Press Release Category: Science

Insect swarms might generate as much electric charge as storm clouds

You might feel a spark when you talk to your crush, but living things don’t require romance to make electricity. A study published October 24 in iScience suggests that the electricity naturally produced by swarming insects like honeybees and locusts is an unappreciated contributor to the overall electric charge of the atmosphere. “Particles in the

50 years ago, scientists dug into Pangaea’s past lives

Before Pangaea — What? — Science News, September 30, 1972 The continents as we know them resulted when the proto­continent Pangaea broke apart and its fragments made the long slow journey to their present positions. The process took about 200 m­illion years. But the Earth’s crust is an estimated 4.5 billion years old.… [Scientists are exploring]

A clever molecular trick extends the lives of these ant queens

For some ant queens, the secret to long life might be a self-produced insulin blocker. Ant queens are famously long-lived, even though they shouldn’t be. Generally, animals that put lots of energy into reproduction sacrifice some time off their life. But ant queens produce millions of eggs and live an extraordinarily long time compared with

How slow and steady lionfish win the race against fast prey

Lionfish certainly aren’t the fastest predators on the reef, but new research suggests that they can catch swift prey through pure tenacity, gliding slowly in pursuit until the perfect moment to strike. The finding may help explain part of the lionfish’s impact as an invasive species, and reveal a key hunting strategy that other relatively

Feathers may have helped dinosaurs survive the Triassic mass extinction

Widespread volcanic eruptions around 202 million years ago had a profound effect on Earth’s climate, triggering a mass extinction event that killed off three-fourths of the planet’s species, including many large reptiles. Yet dinosaurs, somehow, survived and went on to thrive. Dinosaurs are often thought of as heat-loving, well suited to the steamy greenhouse environment

This soft, electronic ‘nerve cooler’ could be a new way to relieve pain

A flexible electronic implant could one day make pain management a lot more chill. Created from materials that dissolve in the body, the device encircles nerves with an evaporative cooler. Implanted in rats, the cooler blocked pain signals from zipping up to the brain, bioengineer John Rogers and colleagues report in the July 1 Science.

Britons’ tools from 560,000 years ago have emerged from gravel pits

In the 1920s, laborers and amateur archaeologists at gravel quarry pits in southeastern England uncovered more than 300 ancient, sharp-edged oval tools. Researchers have long suspected that these hand axes were made 500,000 to 700,000 years ago. A new study confirms that suspicion in the first systematic excavation of the site, known as Fordwich. Dating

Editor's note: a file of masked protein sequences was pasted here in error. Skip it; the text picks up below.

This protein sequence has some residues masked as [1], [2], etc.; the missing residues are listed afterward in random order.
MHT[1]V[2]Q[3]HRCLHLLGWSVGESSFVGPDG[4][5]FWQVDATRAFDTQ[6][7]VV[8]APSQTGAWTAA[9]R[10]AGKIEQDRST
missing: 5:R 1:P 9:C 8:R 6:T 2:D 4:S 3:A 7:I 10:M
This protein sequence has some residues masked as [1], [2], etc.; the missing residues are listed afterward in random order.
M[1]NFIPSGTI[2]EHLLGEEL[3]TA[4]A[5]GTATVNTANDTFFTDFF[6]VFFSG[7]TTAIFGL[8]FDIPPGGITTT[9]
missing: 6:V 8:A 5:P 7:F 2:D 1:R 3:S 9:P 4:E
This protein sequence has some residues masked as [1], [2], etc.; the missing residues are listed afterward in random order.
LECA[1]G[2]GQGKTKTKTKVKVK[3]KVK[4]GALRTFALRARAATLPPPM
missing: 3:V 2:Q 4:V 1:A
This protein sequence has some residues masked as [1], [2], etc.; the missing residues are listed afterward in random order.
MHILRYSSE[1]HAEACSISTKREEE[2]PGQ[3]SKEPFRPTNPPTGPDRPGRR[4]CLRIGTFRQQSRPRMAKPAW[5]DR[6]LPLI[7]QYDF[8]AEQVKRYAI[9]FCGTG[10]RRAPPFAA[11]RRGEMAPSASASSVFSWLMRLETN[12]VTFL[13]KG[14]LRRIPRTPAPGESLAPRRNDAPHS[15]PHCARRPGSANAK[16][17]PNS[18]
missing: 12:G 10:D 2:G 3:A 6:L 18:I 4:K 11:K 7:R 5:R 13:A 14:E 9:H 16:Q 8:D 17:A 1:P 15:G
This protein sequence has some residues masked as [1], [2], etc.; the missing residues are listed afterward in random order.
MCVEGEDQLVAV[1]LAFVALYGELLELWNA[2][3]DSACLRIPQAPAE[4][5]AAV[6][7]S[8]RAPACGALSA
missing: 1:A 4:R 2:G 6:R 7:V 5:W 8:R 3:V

5 misunderstandings of pregnancy biology that cloud the abortion debate

On June 24, the U.S. Supreme Court overturned Roe v. Wade. By undoing the landmark 1973 decision that protected a person’s right to an abortion, the highest court in the country has shifted decisions about this medical care to individual state and local governments. Some states have already passed laws that curtail abortion access. Now

Russia’s invasion could cause long-term harm to Ukraine’s prized soil

By now, wheat planted late last year waves in fields across Ukraine. Spring crops of sunflowers and barley are turning swaths of dark earth into a fuzz of bright green. But with Russia’s war being waged in some of the most fertile regions of Ukraine, uncertainty looms over summer harvesting. Ukrainian farmers braved a war

Seven newfound dwarf galaxies sit on just one side of a larger galaxy

PASADENA, Calif. — The faint dwarf galaxies in a nearby galaxy group seem to have missed the memo. Instead of being dispersed evenly around the group’s most massive galaxy, which is what happens in our own galaxy group, these newly found dwarfs cluster in one region. And astronomers don’t know why. “This satellite distribution is…

Here’s why pumpkin toadlets are such clumsy jumpers

Some frogs just can’t stick the landing. After launching into a leap, pumpkin toadlets careen through the air as if flung from a toddler’s fist. They roll, cartwheel or backflip and then plummet to the ground, often belly flopping or crash-landing on their backs. “I’ve looked at a lot of frogs and these are the…

Scientists created ‘smoke rings’ of light

Smoke rings are being seen in a new light. Doughnut-shaped structures called vortex rings are sometimes seen swirling through fluids. Smokers can form them with their mouths, volcanoes can spit them out during eruptions and dolphins can blow them as bubble rings. Now, scientists can create the rings with light. A standard vortex is an…